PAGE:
This study inquires into the ways that three preservice teachers enrolled in one English education program at a state namesake university in the Southeastern part of USA, oriented to uncertainty when interacting with one another as they discussed potentially challenging/uncomfortable topics.
The tools of conversation analysis were used to analyze the three preservice teachers’ talk as they discussed the potential for using President Obama’s (2008) A More Perfect Union speech with their own secondary students.
The findings from this study suggest that when discussing uncomfortable topics like race and politics, preservice teachers tend to work toward consensus, rather than valuing tension and disagreement. Specifically, the preservice teachers in this study engaged in several strategies as they worked toward consensus with one another and also to excuse themselves from having potentially divergent opinions from one another or their potential future students.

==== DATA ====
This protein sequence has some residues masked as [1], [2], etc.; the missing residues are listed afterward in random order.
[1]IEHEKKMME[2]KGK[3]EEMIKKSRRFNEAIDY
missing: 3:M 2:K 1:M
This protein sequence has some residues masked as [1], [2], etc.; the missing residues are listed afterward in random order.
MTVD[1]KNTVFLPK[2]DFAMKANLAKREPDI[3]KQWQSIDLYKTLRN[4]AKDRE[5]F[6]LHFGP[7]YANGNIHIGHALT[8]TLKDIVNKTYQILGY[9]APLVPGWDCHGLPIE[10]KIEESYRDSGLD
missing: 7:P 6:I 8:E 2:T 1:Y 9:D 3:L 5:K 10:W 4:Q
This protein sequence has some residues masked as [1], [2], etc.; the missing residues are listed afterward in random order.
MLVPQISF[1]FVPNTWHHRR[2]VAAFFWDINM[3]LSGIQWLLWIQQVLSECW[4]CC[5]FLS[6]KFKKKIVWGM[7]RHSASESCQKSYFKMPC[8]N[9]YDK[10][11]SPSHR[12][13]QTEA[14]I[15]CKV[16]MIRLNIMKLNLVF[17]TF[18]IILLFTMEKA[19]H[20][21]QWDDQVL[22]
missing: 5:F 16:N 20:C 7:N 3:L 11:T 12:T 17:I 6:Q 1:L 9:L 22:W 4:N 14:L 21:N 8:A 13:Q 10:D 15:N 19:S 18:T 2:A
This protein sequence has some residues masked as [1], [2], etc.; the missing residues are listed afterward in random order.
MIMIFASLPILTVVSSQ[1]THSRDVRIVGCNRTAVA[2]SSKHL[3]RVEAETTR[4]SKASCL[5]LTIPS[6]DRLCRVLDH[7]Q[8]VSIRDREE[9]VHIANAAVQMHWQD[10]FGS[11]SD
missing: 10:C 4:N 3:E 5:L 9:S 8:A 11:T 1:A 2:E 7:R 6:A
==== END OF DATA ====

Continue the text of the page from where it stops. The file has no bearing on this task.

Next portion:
Possible explanations for the tendency toward agreement, as well as recommendations for future teaching that could challenge such an inclination for agreement, are delineated.
Previous studies on the role of discussion within educational settings have focused on the possibilities of dialogue to contribute to the construction of individuals’ identities and also to encourage participants to arrive at a singular understanding of the topic being discussed. This study offers a new perspective on the role of discussion, by suggesting that attempts at consensus and the development of singular identities limits potential for dialogue, thus limiting learning and development.
CitationDownload as .RIS
Emerald Group Publishing Limited
Copyright © 2016, Emerald Group Publishing Limited